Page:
Turning on the Girls takes place after a feminist revolution in the near future, when women have taken over the world and sent men to re-education programs. The Ministry of Thought assigns the novel’s heroine to come up with ideologically acceptable porn to replace the old kind of porn that demeaned women for men’s fantasies. But it isn’t as easy as it sounds! She’s totally stuck for ideas. She gets *really * frustrated when reading Camille Paglia. LOL

I think to some degree women’s expectations about sex and relationships are influenced by the media. Heaven knows, Cosmo et al certainly treat sex as a performance. I do think, though, that female-oriented media such as Cosmo, romance novels, etc. play a greater role in this than male-oriented media. A lot more women read Glamour and Harlequins than Playboy.

However–and I can only speak for myself–my expectations about men, women, and their behavior towards each other has been shaped far more by parents’ relationship towards each other. My mother, as far as I know, has never used the word feminist in her life. But she and her sisters are all strong, independent, no-bullshit-taking women who demand and get respect from the men in their lives. My mother has often expressed contempt for women who let men push them around. As a result of watching my parents and aunts and uncles interact, I grew up believing it was normal for men and women to treat each other as partners, with affection and respect.

Now, I’ll admit I have never discussed sexual expectations with my mom beyond the basic birds and bees talk. But I’m confident enough in myself as a strong woman to know that if I like giving up some control in bed, that doesn’t mean that I’m letting my partner co-opt me or my pleasure. See how this analogy fits: I like ballroom and contra dancing. However, I much prefer to dance with a strong leader. That doesn’t mean that I want to be dominated by a man all the time or that I’m giving up something when I dance.

As far as what men and women can do to address such problems, I would argue that it’s really important for adults to model loving, respectful partnerships for the children in their lives. Sure, kids get lots of messages from the media, but the most important messages come from one’s parents. I also agree with istara that men need to talk with boys and women with girls not just about the mechanics of sex, but relationships in general. And adult men and women need to talk to each other.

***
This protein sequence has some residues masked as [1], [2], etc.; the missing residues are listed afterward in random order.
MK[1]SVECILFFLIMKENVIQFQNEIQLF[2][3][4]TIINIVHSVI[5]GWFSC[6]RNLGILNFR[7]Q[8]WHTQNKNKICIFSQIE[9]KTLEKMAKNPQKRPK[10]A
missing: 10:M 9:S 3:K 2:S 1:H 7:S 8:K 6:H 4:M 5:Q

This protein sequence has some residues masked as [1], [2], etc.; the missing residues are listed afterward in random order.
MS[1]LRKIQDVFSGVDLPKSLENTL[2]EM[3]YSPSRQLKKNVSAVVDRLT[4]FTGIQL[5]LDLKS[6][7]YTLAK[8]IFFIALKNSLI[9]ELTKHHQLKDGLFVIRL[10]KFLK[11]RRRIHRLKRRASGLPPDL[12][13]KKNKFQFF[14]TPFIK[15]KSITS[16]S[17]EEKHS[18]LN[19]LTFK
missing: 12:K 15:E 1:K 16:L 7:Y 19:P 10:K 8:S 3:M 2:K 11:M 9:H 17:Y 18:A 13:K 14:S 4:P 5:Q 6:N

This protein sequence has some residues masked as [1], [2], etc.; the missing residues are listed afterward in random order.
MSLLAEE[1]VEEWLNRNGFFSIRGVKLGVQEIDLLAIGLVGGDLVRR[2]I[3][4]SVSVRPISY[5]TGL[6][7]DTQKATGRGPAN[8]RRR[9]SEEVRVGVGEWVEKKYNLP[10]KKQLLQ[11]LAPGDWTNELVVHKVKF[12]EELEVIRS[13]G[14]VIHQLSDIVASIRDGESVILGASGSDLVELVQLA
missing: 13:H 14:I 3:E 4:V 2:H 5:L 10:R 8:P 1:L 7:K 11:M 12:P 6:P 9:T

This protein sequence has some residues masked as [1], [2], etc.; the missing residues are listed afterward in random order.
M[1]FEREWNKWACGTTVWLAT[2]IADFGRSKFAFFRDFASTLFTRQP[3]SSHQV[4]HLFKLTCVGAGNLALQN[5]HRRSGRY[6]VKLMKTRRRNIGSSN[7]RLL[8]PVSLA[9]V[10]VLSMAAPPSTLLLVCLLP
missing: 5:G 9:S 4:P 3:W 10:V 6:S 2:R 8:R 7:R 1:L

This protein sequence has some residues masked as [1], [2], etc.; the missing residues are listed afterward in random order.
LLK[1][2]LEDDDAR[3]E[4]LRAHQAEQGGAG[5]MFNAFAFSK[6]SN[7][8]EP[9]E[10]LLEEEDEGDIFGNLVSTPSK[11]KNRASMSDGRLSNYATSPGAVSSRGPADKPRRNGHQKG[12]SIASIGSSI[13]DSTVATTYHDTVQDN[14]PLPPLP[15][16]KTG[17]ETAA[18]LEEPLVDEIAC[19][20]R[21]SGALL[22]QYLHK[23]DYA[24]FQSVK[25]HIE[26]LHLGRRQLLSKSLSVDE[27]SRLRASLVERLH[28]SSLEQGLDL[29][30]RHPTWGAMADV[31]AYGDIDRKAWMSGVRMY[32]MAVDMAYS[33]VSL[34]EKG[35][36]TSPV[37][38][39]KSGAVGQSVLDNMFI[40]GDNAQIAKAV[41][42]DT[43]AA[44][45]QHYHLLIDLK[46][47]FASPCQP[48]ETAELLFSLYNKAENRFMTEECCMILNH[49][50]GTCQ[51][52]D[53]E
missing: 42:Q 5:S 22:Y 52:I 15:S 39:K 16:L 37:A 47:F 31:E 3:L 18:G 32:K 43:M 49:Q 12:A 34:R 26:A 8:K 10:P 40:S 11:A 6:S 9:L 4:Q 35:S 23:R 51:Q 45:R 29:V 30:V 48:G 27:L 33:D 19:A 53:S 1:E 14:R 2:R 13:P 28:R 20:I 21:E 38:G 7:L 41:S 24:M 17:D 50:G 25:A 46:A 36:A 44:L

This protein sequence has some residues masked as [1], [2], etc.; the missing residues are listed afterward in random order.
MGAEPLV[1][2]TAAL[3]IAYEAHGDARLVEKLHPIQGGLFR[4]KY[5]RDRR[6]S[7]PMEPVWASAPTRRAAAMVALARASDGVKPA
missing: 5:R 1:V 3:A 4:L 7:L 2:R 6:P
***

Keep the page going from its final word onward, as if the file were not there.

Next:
But to what degree is this physiological and to what degree is it the result of societal expectations? In my own life, I orgasm considerably moreeasily than does my husband, and I don’t tihnk that we are total freaks. We are constantly bombardded by the idea that man come easily and indiscriiminatly, and there is ofte na bit of a “princess and the pea” sydrome surronding a womans orgasm: it’s a sign of good breeding that you don’t come easily, and a way to test a man, by making your orgasm “a hell of alot . . of work” on his part. I don’t think we can rule out the idea that the phyisiological differences we see are at least emphasized and strenghthed a great deal by the expectations of the parties involved.

For a non-Dworkinish but authentically feminist (i.e., NOT Paglia / backlash shit) take on a lot of this, check out Naomi Wolf’s Promiscuities.

I wouldn’t say that it is never useful to seperate gender-targeted media, but it is foolish to pretend as though male-oriented media has no direct effect on women or that the problems of some male-oriented media are somehow diminished because some female-oriented media is as bad or worse. If negative, unhealthy, or limited portrayls of gender roles in the media are a problem, then they are a problem regardless of where they are found or who the target audience is.

Heartfelt Plaint: Dworkin and MacKinnon are two controversial flavors in a veritable Baskin Robbins of feminist choice.

Dworkin is about as popular these days as a Cabbage Patch doll. MacKinnon, I think, has had more lasting influence. (FTR, I strongly disagree with the former, and find the latter thought-provoking but ultimately wrong-headed. Moreover, this is true from just about every self-identified feminist, including male feminists, I know).

Demosthenesian*"there may be a simple physiological aspect to this. Besides the way the equipment works, it’s pretty much a given (although not aways) that a man will have an orgasm no matter what the woman does. She can just lie there. Too often, and sadly for both sexes, they often do.

Since women’s orgasms are (usually) more elusive, mysterious, and require a hell of a lot more work, the unequal amount of effort helps to create the belief that the female orgasm is an achievement, which is exacerbated and shaped by the perception that men actually have to Do Something during sex and women don’t to create the perception that “men give women orgasms” instead of women simply having them.